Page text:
Definition: Point of View (PoV) is the perspective from which a story is presented to the audience. It determines how the audience experiences and interprets the events and characters in the film.
In this article, you can:
- See the different points of view standard in storytelling, including examples from movies.
- See how different camera angles and shots can emphasize a particular PoV.
There are various types of points of view in movies, each offering a unique cinematic experience.
Table of Contents
First-Person Point of View (Subjective)
In first-person point-of-view films, the camera becomes the eyes of the main character, allowing the audience to see everything from their perspective.
This technique immerses the viewer into the character’s thoughts and emotions.
Here are two examples of films that tell the story from a first-person PoV:
- “The Blair Witch Project” (1999) – This found-footage horror film follows a group of student filmmakers who venture into the Black Hills near Burkittsville, Maryland, to investigate the legend of the Blair Witch. The movie is shot from the perspective of the characters’ handheld cameras, giving viewers a first-person experience of their terrifying journey.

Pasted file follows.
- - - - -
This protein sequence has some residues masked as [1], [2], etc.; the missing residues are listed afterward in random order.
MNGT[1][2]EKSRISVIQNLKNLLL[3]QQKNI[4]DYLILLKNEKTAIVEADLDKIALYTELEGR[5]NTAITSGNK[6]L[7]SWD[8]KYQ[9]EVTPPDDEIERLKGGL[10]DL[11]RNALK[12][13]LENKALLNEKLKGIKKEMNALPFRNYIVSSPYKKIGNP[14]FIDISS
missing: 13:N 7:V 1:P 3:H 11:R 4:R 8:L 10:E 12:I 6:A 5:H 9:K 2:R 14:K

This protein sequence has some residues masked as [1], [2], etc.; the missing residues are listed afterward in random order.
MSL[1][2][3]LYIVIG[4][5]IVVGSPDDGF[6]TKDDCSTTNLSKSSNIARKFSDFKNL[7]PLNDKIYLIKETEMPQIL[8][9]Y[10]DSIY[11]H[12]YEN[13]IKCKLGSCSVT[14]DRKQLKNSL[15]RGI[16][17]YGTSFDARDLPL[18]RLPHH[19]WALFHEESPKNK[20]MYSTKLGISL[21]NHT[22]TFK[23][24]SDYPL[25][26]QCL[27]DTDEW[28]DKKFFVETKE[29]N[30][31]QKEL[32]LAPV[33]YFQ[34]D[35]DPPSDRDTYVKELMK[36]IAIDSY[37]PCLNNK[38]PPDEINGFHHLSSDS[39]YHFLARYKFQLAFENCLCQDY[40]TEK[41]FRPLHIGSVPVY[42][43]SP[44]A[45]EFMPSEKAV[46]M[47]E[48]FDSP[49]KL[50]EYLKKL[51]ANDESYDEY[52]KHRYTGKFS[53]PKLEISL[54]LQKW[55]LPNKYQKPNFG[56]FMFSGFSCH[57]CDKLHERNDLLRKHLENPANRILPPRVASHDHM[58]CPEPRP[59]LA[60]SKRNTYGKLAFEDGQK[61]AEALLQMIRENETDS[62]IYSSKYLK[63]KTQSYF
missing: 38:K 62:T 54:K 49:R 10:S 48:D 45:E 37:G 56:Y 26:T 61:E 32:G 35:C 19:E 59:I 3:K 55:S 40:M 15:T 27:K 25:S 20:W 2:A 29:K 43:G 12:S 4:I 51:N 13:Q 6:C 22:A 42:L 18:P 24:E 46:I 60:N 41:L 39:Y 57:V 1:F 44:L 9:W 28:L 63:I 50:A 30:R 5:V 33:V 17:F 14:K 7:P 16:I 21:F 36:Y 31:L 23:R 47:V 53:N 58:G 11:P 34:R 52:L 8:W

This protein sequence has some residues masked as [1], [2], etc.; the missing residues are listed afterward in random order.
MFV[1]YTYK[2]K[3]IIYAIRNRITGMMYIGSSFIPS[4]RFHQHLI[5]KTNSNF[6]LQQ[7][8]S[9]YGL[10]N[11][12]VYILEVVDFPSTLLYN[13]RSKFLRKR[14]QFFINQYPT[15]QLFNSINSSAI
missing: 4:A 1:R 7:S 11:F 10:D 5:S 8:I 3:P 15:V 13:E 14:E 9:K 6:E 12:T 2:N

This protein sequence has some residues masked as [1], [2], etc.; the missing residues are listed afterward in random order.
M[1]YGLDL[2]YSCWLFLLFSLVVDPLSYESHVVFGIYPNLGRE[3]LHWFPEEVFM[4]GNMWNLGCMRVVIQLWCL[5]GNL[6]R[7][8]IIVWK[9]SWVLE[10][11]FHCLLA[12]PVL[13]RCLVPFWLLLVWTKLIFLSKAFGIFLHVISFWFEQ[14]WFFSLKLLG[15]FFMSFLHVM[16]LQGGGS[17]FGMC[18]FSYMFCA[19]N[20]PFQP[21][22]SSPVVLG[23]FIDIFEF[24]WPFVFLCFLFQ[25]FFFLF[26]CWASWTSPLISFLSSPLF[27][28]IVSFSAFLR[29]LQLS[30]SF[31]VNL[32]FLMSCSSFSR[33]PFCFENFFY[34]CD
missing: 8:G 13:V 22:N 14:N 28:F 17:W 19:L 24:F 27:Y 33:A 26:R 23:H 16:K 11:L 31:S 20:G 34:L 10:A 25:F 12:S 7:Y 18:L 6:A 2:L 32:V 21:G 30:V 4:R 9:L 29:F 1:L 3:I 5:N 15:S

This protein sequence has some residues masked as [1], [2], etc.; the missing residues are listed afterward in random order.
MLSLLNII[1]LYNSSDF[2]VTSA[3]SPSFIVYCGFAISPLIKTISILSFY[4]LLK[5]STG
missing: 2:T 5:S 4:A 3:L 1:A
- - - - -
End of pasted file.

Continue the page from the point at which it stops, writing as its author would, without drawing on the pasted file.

- “Hardcore Henry” (2015) – This action-packed sci-fi film is shot from a first-person perspective. The story centers around Henry, a man who wakes up in a laboratory with no memory and a robotic limb. As he tries to rescue his wife from a telekinetic warlord, the audience sees everything through Henry’s eyes, immersing them in the intense, adrenaline-fueled action.
Check out the FilmDaft hardcore sci-fi quiz.
Third-Person Point of View (Objective)
The third-person point of view is the most common in films.
It involves an objective camera that observes the events from an outside perspective, providing a broader story view.
Here are two examples of films that tell the story from a third-person PoV: